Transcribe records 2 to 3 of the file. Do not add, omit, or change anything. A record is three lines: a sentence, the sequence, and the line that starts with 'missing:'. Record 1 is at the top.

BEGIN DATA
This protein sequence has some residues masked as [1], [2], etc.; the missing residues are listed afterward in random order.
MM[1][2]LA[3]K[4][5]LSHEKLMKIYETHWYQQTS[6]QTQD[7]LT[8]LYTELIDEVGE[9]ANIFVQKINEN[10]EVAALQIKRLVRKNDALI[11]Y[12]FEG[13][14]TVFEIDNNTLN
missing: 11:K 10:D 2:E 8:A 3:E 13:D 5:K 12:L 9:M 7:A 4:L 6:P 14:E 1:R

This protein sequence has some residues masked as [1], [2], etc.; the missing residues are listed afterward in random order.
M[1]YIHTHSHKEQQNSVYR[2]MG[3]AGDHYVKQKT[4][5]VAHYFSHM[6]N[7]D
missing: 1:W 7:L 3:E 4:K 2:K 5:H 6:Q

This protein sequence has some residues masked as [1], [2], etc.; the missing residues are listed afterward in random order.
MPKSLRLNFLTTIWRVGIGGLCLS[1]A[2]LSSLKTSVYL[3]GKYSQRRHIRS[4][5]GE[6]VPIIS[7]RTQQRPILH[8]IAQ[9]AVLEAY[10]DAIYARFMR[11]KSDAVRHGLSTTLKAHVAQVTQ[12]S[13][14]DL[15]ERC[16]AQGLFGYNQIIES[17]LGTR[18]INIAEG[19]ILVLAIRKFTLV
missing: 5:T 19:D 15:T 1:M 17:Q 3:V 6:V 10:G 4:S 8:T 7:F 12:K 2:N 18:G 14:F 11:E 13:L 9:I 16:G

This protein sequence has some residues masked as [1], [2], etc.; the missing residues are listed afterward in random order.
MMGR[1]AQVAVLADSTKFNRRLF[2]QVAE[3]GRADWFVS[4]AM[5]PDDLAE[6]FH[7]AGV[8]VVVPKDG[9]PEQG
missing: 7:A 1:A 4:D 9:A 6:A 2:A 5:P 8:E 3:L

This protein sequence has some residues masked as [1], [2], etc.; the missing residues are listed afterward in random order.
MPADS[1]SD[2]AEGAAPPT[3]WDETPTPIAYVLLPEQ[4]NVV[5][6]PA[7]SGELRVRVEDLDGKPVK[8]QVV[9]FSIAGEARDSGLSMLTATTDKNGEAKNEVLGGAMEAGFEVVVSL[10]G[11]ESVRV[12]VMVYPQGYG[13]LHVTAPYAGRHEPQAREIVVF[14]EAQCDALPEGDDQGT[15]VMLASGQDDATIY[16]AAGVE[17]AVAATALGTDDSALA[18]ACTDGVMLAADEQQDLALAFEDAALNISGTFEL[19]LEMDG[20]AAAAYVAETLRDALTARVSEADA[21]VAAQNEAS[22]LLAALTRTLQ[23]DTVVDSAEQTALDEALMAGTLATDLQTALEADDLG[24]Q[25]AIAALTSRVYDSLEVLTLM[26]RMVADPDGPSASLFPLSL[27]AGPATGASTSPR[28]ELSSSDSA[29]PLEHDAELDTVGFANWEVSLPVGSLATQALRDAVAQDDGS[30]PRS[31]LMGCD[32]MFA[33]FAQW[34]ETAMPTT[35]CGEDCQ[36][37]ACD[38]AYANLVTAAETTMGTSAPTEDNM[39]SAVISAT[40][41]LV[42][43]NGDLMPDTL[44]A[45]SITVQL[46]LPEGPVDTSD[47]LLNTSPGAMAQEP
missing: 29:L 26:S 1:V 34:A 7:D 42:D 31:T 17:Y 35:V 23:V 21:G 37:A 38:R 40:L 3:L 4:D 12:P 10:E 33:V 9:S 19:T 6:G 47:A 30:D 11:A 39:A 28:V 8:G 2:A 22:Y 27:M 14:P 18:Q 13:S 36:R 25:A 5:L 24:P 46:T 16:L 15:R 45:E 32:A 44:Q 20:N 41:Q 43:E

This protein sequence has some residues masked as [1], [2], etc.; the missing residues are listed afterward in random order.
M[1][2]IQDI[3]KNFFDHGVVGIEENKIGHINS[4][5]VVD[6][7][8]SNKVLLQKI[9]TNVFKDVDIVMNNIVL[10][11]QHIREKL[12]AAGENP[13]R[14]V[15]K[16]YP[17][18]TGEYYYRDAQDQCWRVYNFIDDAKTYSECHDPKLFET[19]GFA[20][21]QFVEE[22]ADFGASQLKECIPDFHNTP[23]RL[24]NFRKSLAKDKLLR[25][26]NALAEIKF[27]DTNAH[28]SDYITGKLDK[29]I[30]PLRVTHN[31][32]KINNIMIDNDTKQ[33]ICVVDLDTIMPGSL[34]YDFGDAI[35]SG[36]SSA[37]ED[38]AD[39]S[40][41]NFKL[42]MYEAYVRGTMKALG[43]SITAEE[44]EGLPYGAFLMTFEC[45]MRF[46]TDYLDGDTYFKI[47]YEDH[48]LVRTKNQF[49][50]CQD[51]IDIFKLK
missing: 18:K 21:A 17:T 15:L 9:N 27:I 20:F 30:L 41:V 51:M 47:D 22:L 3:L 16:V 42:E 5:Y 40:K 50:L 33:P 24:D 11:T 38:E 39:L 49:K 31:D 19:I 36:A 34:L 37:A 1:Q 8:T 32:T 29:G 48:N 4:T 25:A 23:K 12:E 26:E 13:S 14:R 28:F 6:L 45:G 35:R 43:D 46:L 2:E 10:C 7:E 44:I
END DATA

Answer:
This protein sequence has some residues masked as [1], [2], etc.; the missing residues are listed afterward in random order.
M[1]YIHTHSHKEQQNSVYR[2]MG[3]AGDHYVKQKT[4][5]VAHYFSHM[6]N[7]D
missing: 1:W 7:L 3:E 4:K 2:K 5:H 6:Q

This protein sequence has some residues masked as [1], [2], etc.; the missing residues are listed afterward in random order.
MPKSLRLNFLTTIWRVGIGGLCLS[1]A[2]LSSLKTSVYL[3]GKYSQRRHIRS[4][5]GE[6]VPIIS[7]RTQQRPILH[8]IAQ[9]AVLEAY[10]DAIYARFMR[11]KSDAVRHGLSTTLKAHVAQVTQ[12]S[13][14]DL[15]ERC[16]AQGLFGYNQIIES[17]LGTR[18]INIAEG[19]ILVLAIRKFTLV
missing: 5:T 19:D 15:T 1:M 17:Q 3:V 6:V 10:G 4:S 8:T 7:F 12:K 2:N 18:G 14:F 11:E 13:L 9:I 16:G